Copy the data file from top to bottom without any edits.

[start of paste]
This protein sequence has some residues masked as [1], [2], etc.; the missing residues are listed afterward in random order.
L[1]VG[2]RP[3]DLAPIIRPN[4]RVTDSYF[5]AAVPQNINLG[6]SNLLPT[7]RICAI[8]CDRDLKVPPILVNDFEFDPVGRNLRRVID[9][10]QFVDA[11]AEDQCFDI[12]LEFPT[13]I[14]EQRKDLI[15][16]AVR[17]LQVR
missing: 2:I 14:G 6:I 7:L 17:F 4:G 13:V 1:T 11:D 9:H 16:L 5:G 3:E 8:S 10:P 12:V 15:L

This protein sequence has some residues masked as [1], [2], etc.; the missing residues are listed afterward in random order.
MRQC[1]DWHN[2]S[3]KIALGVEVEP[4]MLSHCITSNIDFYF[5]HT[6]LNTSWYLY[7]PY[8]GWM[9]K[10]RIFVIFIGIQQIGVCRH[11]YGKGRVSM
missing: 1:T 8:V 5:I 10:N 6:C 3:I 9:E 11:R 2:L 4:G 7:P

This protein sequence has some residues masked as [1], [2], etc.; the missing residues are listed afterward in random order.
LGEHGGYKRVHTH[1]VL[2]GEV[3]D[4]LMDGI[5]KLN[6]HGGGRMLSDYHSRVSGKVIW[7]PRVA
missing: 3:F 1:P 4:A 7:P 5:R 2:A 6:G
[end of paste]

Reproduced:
This protein sequence has some residues masked as [1], [2], etc.; the missing residues are listed afterward in random order.
L[1]VG[2]RP[3]DLAPIIRPN[4]RVTDSYF[5]AAVPQNINLG[6]SNLLPT[7]RICAI[8]CDRDLKVPPILVNDFEFDPVGRNLRRVID[9][10]QFVDA[11]AEDQCFDI[12]LEFPT[13]I[14]EQRKDLI[15][16]AVR[17]LQVR
missing: 2:I 14:G 6:I 7:L 17:F 4:G 13:V 1:T 11:D 9:H 16:L 5:G 3:E 8:S 10:P 12:V 15:L

This protein sequence has some residues masked as [1], [2], etc.; the missing residues are listed afterward in random order.
MRQC[1]DWHN[2]S[3]KIALGVEVEP[4]MLSHCITSNIDFYF[5]HT[6]LNTSWYLY[7]PY[8]GWM[9]K[10]RIFVIFIGIQQIGVCRH[11]YGKGRVSM
missing: 1:T 8:V 5:I 10:N 6:C 3:I 9:E 11:R 2:L 4:G 7:P

This protein sequence has some residues masked as [1], [2], etc.; the missing residues are listed afterward in random order.
LGEHGGYKRVHTH[1]VL[2]GEV[3]D[4]LMDGI[5]KLN[6]HGGGRMLSDYHSRVSGKVIW[7]PRVA
missing: 3:F 1:P 4:A 7:P 5:R 2:A 6:G